It all started a month or so ago when I was reloading some .357 Magnum rounds. Out of 300 rounds three of them had no neck tension to the point where I could push them with my finger.
I decided to take a leap and get a Redding dual ring carbide die for it. It’s a spendy bit of kit, but I decided what the hell — if it didn’t work then I’d send it back and blame the brass. Long story short, it worked great. From there I decided to get some more.
Today I got in some more dies — I’ll go over the .44 Magnum dies today!
While it might not look like a big difference, the one on the right is sized a lot less — if you look close you can almost see a step at the neck. The neck size between the two of them is almost the same, but the body is around .006 bigger. This is pretty big (in the big scheme of things). By not sizing the body as much the brass isn’t worked as much — and keep in mind that when you squeeze the brass it has to go somewhere. Without sizing the body as much it doesn’t grow the length as much.
So, this experiment was conducted with a single lot of once-fired brass. All of it was was from a 1000 round purchase a few years back — all of it was Starline.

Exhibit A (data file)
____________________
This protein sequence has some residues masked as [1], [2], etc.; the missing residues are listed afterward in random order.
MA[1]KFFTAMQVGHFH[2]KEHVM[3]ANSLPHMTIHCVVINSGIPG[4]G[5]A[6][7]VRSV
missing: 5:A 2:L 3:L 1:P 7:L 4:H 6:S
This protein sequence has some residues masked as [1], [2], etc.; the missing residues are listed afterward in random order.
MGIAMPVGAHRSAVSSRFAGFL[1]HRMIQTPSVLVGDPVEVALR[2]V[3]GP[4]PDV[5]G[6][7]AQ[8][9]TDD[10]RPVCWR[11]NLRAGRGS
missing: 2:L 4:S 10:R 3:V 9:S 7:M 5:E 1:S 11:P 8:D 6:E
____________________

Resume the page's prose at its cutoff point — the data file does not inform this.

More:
The key difference is that instead of having one sizing ring like a conventional die:
It has two: one for the body to get that in spec and one for the neck to ensure enough neck tension to keep thing working correctly.
The end result is cartridges that don’t look like Coke bottles. The bottle-shaped cases don’t add anything to the end result, they just work the brass needlessly. Overworked brass gets brittle. Brittle brass cracks.
Now, to the data:
Normal carbide sizer
Dual ring carbide sizer
The last two lines of each table are average and standard deviation. The only odd thing I see is that the standard deviation of the neck size with the conventional sizer is super low. My guess is that since the ring had two passes — one up, and one down — it might iron things out a bit more. There’s no science behind that though, so take it with a grain of salt.
All in all I like these dies. Now I just need one for .40 as well — but they don’t seem to exist at the moment.